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Book Review: Provoke: Between Protest and Performance


Book Review Provoke: Between Protest and Performance Edited by Diane Dufour and Matthew S. Witkovsky Reviewed by Adam Bell Despite covering a period roughly fifty-years ago, Provoke: Between Protest and Performance, took years of groundwork before it was possible in the West. Simply put, Japanese photography is finally getting the recognition and scholarly treatment it deserves after years of relative neglect by the West.
Provoke: Between Protest and Performance.
Edited by Diane Dufour and Matthew S. Witkovsky. 
Designed by Pierre Hourquet. Steidl, 2016.
 
Provoke: Between Protest and Performance
Reviewed by Adam Bell

Provoke: Between Protest and Performance
Edited by Diane Dufour and Matthew S. Witkovsky. Designed by Pierre Hourquet.
Steidl, Göttingen, Germany, 2016. 720 pp., 600 black-and-white illustrations, 7½x9¾".

Despite covering a period roughly fifty-years ago, Provoke: Between Protest and Performance, took years of groundwork before it was possible in the West. Simply put, Japanese photography is finally getting the recognition and scholarly treatment it deserves after years of relative neglect by the West. To give some context, as recently as 2002, I was one of five people, including the artist and gallerist, at Daidō Moriyama’s book signing and opening for ’71 – NY at Andrew Roth Gallery in New York City. Flash-forward to 2011, Moriyama restaged a 1974 book-making event at Aperture in New York City and hundreds waited to get a customizable, limited-edition book from the acclaimed photographer. Although merely one figure in Japanese photography’s long-tradition, Moriyama’s lack of recognition and subsequent acclaim follows a pattern that is fortunately being addressed. In other words, we’re finally catching up. Since the early 2000s, multiple English language books and exhibitions have addressed the history of Japanese photography, and in particular the fertile period of the 60s and 70s in Japan, including The History of Japanese Photography, Setting Sun: Writings by Japanese Photographers, Japanese Photobooks from the 1960s and 70s, and most recently For a New World to Come: Experiments in Japanese Art and Photography, 1968-1974. This renewed interest might also be seen as running in tandem with the renewed appreciation of the photobook and its centrality in the dissemination of Japanese photography since the 60s. Provoke: Between Protest and Performance is an astonishing achievement and will be the benchmark for all subsequent treatments of this era for years to come. Combining scholarly essays, historic and contemporary interviews, translated texts from historical publications, and lush reproductions of rare publications, the book offers incredible insight and access into this important period of the medium.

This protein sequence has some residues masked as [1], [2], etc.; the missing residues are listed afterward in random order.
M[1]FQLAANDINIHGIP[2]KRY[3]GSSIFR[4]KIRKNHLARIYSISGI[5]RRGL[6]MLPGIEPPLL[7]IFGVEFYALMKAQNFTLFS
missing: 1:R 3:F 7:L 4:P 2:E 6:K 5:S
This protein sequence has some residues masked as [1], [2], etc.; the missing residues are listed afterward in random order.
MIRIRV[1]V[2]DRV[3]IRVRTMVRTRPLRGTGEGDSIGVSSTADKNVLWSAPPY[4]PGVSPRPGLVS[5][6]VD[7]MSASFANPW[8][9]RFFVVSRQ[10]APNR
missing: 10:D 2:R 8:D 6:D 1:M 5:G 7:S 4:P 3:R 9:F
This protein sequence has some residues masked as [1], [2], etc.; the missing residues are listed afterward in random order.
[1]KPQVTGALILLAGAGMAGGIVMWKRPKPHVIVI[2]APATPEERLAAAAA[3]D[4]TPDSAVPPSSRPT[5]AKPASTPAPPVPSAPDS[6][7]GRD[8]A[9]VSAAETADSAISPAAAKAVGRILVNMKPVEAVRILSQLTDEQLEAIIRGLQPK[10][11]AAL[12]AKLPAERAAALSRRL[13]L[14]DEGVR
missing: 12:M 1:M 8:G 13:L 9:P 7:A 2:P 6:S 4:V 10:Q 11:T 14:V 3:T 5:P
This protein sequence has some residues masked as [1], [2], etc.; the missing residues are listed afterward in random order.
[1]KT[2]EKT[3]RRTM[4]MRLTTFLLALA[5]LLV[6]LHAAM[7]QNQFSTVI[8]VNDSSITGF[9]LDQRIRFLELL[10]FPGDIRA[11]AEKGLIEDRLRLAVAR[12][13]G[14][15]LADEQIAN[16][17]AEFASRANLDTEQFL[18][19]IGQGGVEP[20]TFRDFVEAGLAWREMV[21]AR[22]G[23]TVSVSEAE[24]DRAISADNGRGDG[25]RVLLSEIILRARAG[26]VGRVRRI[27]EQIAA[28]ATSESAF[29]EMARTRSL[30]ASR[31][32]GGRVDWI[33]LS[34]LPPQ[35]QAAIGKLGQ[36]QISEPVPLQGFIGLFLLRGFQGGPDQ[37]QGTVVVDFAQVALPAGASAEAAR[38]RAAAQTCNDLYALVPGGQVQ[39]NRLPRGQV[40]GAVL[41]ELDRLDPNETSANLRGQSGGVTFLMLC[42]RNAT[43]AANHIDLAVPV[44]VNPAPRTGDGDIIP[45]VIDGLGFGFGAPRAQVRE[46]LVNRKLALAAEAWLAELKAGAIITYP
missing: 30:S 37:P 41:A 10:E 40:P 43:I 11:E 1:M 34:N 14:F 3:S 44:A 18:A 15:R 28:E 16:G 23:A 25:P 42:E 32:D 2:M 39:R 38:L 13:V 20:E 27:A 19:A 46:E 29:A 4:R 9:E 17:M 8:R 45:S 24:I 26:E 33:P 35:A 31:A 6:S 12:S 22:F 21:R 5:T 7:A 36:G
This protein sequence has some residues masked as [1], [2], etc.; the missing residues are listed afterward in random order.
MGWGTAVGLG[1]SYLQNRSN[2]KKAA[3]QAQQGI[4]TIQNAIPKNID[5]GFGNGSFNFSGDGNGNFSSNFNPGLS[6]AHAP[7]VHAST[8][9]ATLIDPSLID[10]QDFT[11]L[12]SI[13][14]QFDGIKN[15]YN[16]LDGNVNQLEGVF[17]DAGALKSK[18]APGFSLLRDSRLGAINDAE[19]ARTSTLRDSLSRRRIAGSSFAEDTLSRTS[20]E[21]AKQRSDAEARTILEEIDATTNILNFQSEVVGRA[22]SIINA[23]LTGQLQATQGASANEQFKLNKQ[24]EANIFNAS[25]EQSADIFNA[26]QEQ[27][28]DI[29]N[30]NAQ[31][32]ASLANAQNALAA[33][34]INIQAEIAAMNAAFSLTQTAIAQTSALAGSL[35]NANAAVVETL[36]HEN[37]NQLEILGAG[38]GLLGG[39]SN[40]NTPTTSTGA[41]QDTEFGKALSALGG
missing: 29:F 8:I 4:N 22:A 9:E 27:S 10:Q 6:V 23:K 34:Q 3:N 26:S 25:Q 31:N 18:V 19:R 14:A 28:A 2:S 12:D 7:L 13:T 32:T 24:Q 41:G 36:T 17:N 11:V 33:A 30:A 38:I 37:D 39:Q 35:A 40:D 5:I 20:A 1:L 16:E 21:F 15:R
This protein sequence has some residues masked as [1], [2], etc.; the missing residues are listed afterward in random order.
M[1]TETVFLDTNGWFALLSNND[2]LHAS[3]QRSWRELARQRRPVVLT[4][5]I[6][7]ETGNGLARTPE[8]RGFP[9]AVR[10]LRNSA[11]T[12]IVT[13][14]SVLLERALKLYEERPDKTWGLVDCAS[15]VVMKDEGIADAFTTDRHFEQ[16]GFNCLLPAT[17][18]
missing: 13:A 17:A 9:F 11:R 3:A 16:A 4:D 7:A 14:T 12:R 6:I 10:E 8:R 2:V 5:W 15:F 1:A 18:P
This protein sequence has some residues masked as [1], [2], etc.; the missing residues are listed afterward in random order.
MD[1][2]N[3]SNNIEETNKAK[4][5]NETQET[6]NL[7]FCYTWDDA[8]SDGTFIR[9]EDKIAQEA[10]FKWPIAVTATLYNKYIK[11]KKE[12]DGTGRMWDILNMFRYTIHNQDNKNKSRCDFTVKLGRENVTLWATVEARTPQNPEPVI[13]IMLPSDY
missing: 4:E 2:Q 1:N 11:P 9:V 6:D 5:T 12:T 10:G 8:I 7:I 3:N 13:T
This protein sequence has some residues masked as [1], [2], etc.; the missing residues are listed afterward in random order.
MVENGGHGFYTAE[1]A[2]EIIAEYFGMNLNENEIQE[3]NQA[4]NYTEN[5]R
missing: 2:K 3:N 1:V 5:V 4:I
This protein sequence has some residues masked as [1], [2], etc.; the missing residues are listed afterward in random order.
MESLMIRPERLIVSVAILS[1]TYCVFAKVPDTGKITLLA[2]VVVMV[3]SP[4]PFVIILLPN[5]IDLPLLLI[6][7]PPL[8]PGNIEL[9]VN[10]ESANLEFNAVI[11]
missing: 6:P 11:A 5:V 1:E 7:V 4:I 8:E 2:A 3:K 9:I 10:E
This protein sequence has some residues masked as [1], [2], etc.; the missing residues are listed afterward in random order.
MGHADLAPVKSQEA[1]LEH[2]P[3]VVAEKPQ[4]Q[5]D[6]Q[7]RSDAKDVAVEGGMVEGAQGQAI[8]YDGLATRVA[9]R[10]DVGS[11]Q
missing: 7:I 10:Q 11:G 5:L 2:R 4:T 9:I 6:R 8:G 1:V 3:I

Provoke: Between Protest and PerformanceEdited by Diane Dufour and Matthew S. Witkovsky. Designed by Pierre Hourquet. Steidl, 2016.

At the center of this massive tome is a small magazine that ran for three issues. Founded in 1968 by the critic Kōji Taki, the writer Takahiko Okada, and photographers Takuma Nakahira, and Yakata Takanashi (Daidō Moriyama, a crucial member, joined after the first issue), Provoke’s cultural and creative impact spread far and wide, and can hardly be limited to those magazines alone. They also produced influential books. The first issue of Provoke was published in 1968, but the book covers a period of economic, social and creative turmoil in Japan from the early 60s to mid-70s. Emerging from the post-WWII period, Japan was grappling with the effects of rapid modernization and commercialization. Students were taking to the streets and old traditions were being challenged. As the book’s title suggests, Provoke, both as the magazine and loosely affiliated group of artists, is placed between the socially engaged, documentary photography that supported and emerged out of the student protests of the 1960s and the concurrent, performance-based work that began in the early 60s and flourished up until the mid-70s. Provoke, in the words of the authors, is “a pivot between protest and performance, politics and art.” An oppositional, but vital thread that coincided with and informed these trends, Provoke offers unique insight into the period.

Provoke: Between Protest and PerformanceEdited by Diane Dufour and Matthew S. Witkovsky. Designed by Pierre Hourquet. Steidl, 2016.
Provoke: Between Protest and PerformanceEdited by Diane Dufour and Matthew S. Witkovsky. Designed by Pierre Hourquet. Steidl, 2016.

The book opens with a section on the protest photography that emerged along with the student uprisings in the early 60s. Although protests in the late 60s and 70s often involved opposition to the Vietnam War and Japan’s cooperation with the US, the first wave of student protest centered around the renewal of the Treaty of Mutual Cooperation and Security between the United States and Japan, or Anpo as it was commonly known. Highly collaborative, the resulting books and publications often did not have a single author and were as much documents of specific actions or protests as they were propagandistic tracts to inspire and cultivate support among fellow students. At the same time, there were also more individualistic books like Chizu, or The Map by Kikuji Kawada, easily one of the most famous books of that era from Japan.